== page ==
Sunday, February 17, 2013

The Mildly Epic In Darkness

I wanted to like this book. I wanted to like this book so much. Partially because it is this year's Printz winner. And partially because it is a really interesting idea. I just couldn't. It wasn't a bad a book and I can see why some people like it. Nick Lake is a fantastic writer but it just wasn't for me.

I like books that I get emotionally invested in and this was not one of them. I read everything with a calm that bordered on disinterest. I just couldn't bring myself to care as much about the characters as I wanted to.



As I was reading it felt a little like Nick Lake stepped back from the personal feelings of the characters to set the drama on a grander scale. I understand why the need the a grander scale is present, because this book is just as much, if not more so about Haiti than these two characters. That acknowledged, these characters go through so much struggle and, especially for Shorty, it becomes such a personal battle that the emotional separation shouldn't have been as great.

I feel like Where Things Come Back has opened this raw wound at the idea of losing a sibling. I feel like that book made it feel especially real and possible and I feel like, since I read it, I've been particularly sensitive to stories where characters lose siblings. Even though losing Margurite is cited as the reason he does almost everything he does I didn't really get that sense when reading.

We were told repeatedly that Shorty was half a person and though he and Toussaint sort of complete each other, he thinks it's Margurite that is his other half. But the pain of her loss was missing from the writing. It didn't come across that Shorty was only half a person we were just told repeatedly until we knew it was true even if it didn't seem true.

I felt like that was the case for quite a bit of the text. We were told things repeatedly until we knew them to be true even if we didn't really believe it. It left me with the impression that I was watching a news story or reading something in a history book. I knew what happened but didn't feel like I knew the characters at all.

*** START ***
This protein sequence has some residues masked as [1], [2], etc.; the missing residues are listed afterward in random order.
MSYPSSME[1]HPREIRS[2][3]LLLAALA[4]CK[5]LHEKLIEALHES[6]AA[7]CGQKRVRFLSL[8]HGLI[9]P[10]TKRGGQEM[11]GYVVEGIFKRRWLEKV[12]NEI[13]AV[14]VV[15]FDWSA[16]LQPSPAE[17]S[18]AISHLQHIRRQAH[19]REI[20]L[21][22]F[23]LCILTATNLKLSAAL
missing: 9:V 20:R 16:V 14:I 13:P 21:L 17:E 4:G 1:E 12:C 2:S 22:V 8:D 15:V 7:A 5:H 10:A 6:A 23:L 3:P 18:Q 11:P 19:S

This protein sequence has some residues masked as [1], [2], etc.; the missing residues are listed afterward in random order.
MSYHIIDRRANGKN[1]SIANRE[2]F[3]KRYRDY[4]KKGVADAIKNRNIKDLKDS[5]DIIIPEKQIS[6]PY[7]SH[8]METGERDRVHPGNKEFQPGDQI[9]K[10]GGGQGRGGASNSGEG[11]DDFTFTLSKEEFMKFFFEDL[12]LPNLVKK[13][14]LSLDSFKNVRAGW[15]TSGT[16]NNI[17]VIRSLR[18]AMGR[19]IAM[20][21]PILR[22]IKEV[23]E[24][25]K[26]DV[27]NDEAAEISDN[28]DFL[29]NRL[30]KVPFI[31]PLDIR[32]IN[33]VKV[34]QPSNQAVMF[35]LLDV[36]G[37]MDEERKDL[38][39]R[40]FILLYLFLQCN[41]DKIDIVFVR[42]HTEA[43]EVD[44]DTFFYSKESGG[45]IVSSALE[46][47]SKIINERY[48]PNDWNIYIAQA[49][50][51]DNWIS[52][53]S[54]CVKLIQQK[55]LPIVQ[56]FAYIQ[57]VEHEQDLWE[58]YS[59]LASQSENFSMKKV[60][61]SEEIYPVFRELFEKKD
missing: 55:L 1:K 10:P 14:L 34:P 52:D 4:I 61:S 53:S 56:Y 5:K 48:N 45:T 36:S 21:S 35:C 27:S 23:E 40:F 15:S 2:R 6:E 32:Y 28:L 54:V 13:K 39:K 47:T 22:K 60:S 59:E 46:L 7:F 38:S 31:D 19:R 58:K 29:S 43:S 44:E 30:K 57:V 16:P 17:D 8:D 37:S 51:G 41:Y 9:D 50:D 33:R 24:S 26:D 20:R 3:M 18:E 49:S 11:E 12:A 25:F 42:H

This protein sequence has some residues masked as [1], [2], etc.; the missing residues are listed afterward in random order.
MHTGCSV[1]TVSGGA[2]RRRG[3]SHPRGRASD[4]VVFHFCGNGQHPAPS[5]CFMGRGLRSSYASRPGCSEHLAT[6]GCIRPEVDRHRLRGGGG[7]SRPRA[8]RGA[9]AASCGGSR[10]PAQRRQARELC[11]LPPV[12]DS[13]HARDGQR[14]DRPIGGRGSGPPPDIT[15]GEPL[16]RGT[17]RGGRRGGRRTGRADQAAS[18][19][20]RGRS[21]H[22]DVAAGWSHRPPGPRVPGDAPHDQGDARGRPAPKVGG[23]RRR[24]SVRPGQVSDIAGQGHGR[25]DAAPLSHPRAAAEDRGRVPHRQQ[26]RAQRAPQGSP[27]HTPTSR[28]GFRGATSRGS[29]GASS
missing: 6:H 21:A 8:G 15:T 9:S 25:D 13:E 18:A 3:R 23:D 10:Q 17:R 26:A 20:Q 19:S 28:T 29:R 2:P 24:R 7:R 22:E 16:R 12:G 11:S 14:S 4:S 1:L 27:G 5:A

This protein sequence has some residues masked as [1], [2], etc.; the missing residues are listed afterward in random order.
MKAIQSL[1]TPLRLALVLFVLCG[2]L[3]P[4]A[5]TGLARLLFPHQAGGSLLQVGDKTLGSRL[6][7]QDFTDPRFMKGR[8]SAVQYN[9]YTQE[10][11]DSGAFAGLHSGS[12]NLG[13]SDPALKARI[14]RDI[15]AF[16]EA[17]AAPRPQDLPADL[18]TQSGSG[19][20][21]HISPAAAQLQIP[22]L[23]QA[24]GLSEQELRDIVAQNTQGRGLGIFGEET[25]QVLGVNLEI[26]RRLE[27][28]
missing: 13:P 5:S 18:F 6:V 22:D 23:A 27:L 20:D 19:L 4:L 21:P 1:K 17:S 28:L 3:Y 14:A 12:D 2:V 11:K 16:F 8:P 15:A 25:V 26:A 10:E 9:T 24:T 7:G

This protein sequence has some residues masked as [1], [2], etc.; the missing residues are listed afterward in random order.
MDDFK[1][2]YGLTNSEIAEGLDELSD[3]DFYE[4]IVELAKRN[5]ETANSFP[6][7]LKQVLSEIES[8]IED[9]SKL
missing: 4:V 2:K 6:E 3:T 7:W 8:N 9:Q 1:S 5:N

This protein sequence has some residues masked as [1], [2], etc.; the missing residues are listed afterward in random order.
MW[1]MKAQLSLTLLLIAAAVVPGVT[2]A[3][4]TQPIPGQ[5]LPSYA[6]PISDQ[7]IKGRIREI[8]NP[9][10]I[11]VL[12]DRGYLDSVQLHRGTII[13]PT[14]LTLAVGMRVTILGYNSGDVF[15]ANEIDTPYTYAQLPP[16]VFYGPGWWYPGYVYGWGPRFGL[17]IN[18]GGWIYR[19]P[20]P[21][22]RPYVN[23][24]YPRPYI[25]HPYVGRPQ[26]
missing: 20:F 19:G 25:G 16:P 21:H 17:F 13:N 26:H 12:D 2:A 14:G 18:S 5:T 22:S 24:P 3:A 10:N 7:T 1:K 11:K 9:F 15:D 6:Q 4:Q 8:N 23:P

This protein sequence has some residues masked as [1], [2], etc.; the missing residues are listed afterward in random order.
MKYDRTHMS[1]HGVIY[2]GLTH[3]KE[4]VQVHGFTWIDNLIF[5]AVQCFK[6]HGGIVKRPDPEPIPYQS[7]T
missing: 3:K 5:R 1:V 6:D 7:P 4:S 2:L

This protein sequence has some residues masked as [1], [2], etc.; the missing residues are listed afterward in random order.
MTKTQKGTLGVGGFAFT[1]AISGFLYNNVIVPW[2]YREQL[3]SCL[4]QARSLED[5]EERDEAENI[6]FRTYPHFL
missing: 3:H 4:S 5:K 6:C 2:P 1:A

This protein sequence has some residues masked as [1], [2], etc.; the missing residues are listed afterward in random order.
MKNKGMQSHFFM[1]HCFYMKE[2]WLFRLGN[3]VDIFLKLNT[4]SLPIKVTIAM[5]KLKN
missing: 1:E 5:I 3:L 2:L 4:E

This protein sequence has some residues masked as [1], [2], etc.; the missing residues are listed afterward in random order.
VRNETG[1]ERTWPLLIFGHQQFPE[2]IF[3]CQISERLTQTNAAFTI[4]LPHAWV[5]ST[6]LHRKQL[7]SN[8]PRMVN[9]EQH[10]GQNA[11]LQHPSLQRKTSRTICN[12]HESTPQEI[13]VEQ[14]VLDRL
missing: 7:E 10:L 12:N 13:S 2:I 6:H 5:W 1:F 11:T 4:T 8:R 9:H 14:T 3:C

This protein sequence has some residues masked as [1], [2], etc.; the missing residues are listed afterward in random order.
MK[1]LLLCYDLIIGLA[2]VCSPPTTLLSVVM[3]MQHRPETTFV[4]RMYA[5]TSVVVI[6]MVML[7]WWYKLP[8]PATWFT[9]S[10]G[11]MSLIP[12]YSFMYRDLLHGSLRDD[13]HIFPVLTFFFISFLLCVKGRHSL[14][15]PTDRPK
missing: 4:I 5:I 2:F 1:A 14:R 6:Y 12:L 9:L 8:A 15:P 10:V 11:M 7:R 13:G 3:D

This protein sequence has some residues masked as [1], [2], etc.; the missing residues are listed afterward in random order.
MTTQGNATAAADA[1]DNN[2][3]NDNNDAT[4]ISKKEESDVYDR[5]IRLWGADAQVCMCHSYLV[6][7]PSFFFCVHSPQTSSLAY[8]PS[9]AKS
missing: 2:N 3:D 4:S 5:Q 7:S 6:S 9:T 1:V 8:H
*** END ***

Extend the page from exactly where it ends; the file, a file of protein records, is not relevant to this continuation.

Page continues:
All of that griping aside, Nick Lake does a wonderful job intertwining the two stories together. The parallels are just brilliant (though he seems to go to great lengths to connect them rather than letting the reader connect them ourselves). It's a connection between two different characters that I feel not a lot of people would have made themselves. It's a startling and wonderful way of connecting the struggles of Haiti.

Shorty's stories gave the reader a good grasp on the kind of life in the Site. It's this strange combination of reverence for American culture and European influence while trying to stay Haitian. Then the sense of violence and much of it senseless is just horrifying but striking.

Which, I think is what Nick Lake really excels at: culture and connections. Those were more what I took away from the book than anything that had to do with the characters. And I think I would have enjoyed the book more if those were what had been stressed but it seemed like an attempt to write about these characters but it didn't play to his strengths.

So, though it's a good book, I give In Darkness a rating of: Sort-Of Epic.

I wanted to like it. Have any of you read it? What did you think?

Next I'll continue my awards reading with Seraphina by Rachel Hartman. I would have picked this one up on my own eventually. It's been on the list.

Until later!

-A.M.Y-A

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